tespy.tools.fluid_properties.mixtures.h_mix_pT_incompressible(p, T, fluid_data, **kwargs)[source]#
tespy.tools.fluid_properties.mixtures.s_mix_pT_ideal(p=None, T=None, fluid_data=None, **kwargs)[source]#
tespy.tools.fluid_properties.mixtures.s_mix_pT_ideal_cond(p=None, T=None, fluid_data=None, **kwargs)[source]#
tespy.tools.fluid_properties.mixtures.s_mix_pT_incompressible(p=None, T=None, fluid_data=None, **kwargs)[source]#
tespy.tools.fluid_properties.mixtures.v_mix_pT_ideal(p=None, T=None, fluid_data=None, **kwargs)[source]#
tespy.tools.fluid_properties.mixtures.v_mix_pT_ideal_cond(p=None, T=None, fluid_data=None, **kwargs)[source]#
tespy.tools.fluid_properties.mixtures.v_mix_pT_incompressible(p=None, T=None, fluid_data=None, **kwargs)[source]#
tespy.tools.fluid_properties.mixtures.viscosity_mix_pT_ideal(p=None, T=None, fluid_data=None, **kwargs)[source]#

Calculate dynamic viscosity from pressure and temperature.

Parameters:
  • flow (list) – Fluid property vector containing mass flow, pressure, enthalpy and fluid composition.

  • T (float) – Temperature T / K.

Returns:

visc (float) – Dynamic viscosity visc / Pa s.

Note

Calculation for fluid mixtures.

\[\begin{split}\eta_{mix}(p,T)=\frac{\sum_{i} \left( \eta(p,T,fluid_{i}) \cdot y_{i} \cdot \sqrt{M_{i}} \right)} {\sum_{i} \left(y_{i} \cdot \sqrt{M_{i}} \right)}\; \forall i \in \text{fluid components}\\ y: \text{volume fraction}\\ M: \text{molar mass}\end{split}\]

Reference: [28].

tespy.tools.fluid_properties.mixtures.viscosity_mix_pT_incompressible(p=None, T=None, fluid_data=None, **kwargs)[source]#

tespy.tools.fluid_properties.wrappers module#

Module for fluid property wrappers.

This file is part of project TESPy (github.com/oemof/tespy). It’s copyrighted by the contributors recorded in the version control history of the file, available from its original location tespy/tools/fluid_properties/wrappers.py

SPDX-License-Identifier: MIT

class tespy.tools.fluid_properties.wrappers.CoolPropWrapper(fluid, back_end=None)[source]#

Bases: FluidPropertyWrapper

Q_ph(p, h)[source]#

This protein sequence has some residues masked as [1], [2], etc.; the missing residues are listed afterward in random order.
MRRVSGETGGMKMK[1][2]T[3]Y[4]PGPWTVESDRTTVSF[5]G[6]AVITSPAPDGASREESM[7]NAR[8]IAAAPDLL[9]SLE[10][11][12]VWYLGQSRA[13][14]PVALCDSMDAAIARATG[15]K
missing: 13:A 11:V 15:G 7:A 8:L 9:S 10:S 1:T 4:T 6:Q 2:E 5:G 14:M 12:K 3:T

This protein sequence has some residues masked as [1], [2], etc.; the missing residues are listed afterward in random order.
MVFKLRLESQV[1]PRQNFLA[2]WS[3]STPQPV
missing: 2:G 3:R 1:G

T_ph(p, h)[source]#
T_ps(p, s)[source]#
T_sat(p)[source]#
d_QT(Q, T)[source]#
d_pT(p, T)[source]#
d_ph(p, h)[source]#
get_T_max(p)[source]#
h_QT(Q, T)[source]#
h_pQ(p, Q)[source]#
h_pT(p, T)[source]#
h_ps(p, s)[source]#
isentropic(p_1, h_1, p_2)[source]#
p_sat(T)[source]#
s_QT(Q, T)[source]#
s_pT(p, T)[source]#
s_ph(p, h)[source]#
viscosity_pT(p, T)[source]#
viscosity_ph(p, h)[source]#
class tespy.tools.fluid_properties.wrappers.FluidPropertyWrapper(fluid, back_end=None)[source]#

Bases: object

Q_ph(p, h)[source]#
T_ph(p, h)[source]#
T_ps(p, s)[source]#
T_sat(p)[source]#
d_QT(Q, T)[source]#
d_pT(p, T)[source]#
d_ph(p, h)[source]#
h_QT(Q, T)[source]#
h_pT(p, T)[source]#
isentropic(p_1, h_1, p_2)[source]#
p_sat(T)[source]#
s_QT(Q, T)[source]#
s_pT(p, T)[source]#
s_ph(p, h)[source]#
viscosity_pT(p, T)[source]#
viscosity_ph(p, h)[source]#
class tespy.tools.fluid_properties.wrappers.IAPWSWrapper(fluid, back_end=None)[source]#

Bases: FluidPropertyWrapper

Q_ph(p, h)[source]#
T_ph(p, h)[source]#
T_ps(p, s)[source]#
T_sat(p)[source]#
d_QT(Q, T)[source]#
d_pT(p, T)[source]#
d_ph(p, h)[source]#
h_QT(Q, T)[source]#
h_pQ(p, Q)[source]#
h_pT(p, T)[source]#
h_ps(p, s)[source]#
isentropic(p_1, h_1, p_2)[source]#
p_sat(T)[source]#
s_QT(Q, T)[source]#
s_pT(p, T)[source]#
s_ph(p, h)[source]#
viscosity_pT(p, T)[source]#
viscosity_ph(p, h)[source]#
class tespy.tools.fluid_properties.wrappers.PyromatWrapper(fluid, back_end=None)[source]#

Bases: FluidPropertyWrapper

Q_ph(p, h)[source]#
T_boiling(p)[source]#
T_ph(p, h)[source]#
T_ps(p, s)[source]#
d_QT(Q, T)[source]#
d_pT(p, T)[source]#
d_ph(p, h)[source]#
h_QT(Q, T)[source]#
h_pT(p, T)[source]#
h_ps(p, s)[source]#
isentropic(p_1, h_1, p_2)[source]#
p_boiling(T)[source]#
s_QT(Q, T)[source]#
s_pT(p, T)[source]#
s_ph(p, h)[source]#
class tespy.tools.fluid_properties.wrappers.SerializableAbstractState(back_end, fluid_name)[source]#

Bases: AbstractState

tespy.tools.helpers module#

Module for helper functions used by several other modules.

This file is part of project TESPy (github.com/oemof/tespy). It’s copyrighted by the contributors recorded in the version control history of the file, available from its original location tespy/tools/helpers.py

SPDX-License-Identifier: MIT

exception tespy.tools.helpers.TESPyComponentError[source]#

Bases: Exception

Custom message for component related errors.

exception tespy.tools.helpers.TESPyConnectionError[source]#

Bases: Exception

Custom message for connection related errors.

exception tespy.tools.helpers.TESPyNetworkError[source]#

Bases: Exception

Custom message for network related errors.